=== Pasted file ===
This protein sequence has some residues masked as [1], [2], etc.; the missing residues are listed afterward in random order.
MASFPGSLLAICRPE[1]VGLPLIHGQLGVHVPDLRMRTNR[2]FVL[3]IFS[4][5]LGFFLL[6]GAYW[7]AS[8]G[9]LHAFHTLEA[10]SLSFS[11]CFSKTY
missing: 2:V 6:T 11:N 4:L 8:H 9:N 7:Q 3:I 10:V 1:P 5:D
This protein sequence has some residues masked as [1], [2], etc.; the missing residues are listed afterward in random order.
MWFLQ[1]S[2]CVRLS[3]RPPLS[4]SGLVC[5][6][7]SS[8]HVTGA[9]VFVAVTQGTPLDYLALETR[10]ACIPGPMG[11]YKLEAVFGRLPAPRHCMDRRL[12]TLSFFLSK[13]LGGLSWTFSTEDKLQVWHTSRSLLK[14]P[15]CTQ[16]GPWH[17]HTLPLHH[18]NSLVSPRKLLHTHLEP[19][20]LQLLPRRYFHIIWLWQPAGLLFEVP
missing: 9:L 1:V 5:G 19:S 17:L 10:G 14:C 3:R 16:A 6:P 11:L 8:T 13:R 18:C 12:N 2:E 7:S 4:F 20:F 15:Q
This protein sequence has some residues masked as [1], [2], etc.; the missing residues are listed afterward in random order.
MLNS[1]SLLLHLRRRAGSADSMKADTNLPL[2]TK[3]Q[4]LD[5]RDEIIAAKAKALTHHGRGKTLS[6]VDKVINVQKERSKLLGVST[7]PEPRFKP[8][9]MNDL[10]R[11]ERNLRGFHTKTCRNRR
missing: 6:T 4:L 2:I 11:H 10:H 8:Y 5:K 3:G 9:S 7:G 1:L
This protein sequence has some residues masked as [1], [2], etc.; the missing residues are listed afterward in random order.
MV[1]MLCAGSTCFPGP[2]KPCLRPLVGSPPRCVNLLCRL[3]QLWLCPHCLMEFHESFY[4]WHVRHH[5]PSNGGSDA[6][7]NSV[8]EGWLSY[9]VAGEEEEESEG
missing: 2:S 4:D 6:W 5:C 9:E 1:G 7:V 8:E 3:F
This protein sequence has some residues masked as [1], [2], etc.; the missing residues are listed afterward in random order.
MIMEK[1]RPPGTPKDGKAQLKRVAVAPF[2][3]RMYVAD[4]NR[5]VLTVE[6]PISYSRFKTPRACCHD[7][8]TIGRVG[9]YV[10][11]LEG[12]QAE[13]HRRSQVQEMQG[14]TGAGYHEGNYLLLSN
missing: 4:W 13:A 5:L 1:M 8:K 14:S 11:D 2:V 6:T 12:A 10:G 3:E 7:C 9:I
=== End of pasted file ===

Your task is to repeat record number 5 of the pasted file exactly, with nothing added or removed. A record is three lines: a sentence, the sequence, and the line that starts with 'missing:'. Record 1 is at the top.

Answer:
This protein sequence has some residues masked as [1], [2], etc.; the missing residues are listed afterward in random order.
MIMEK[1]RPPGTPKDGKAQLKRVAVAPF[2][3]RMYVAD[4]NR[5]VLTVE[6]PISYSRFKTPRACCHD[7][8]TIGRVG[9]YV[10][11]LEG[12]QAE[13]HRRSQVQEMQG[14]TGAGYHEGNYLLLSN
missing: 4:W 13:A 5:L 1:M 8:K 14:S 11:D 2:V 6:T 12:A 10:G 3:E 7:C 9:I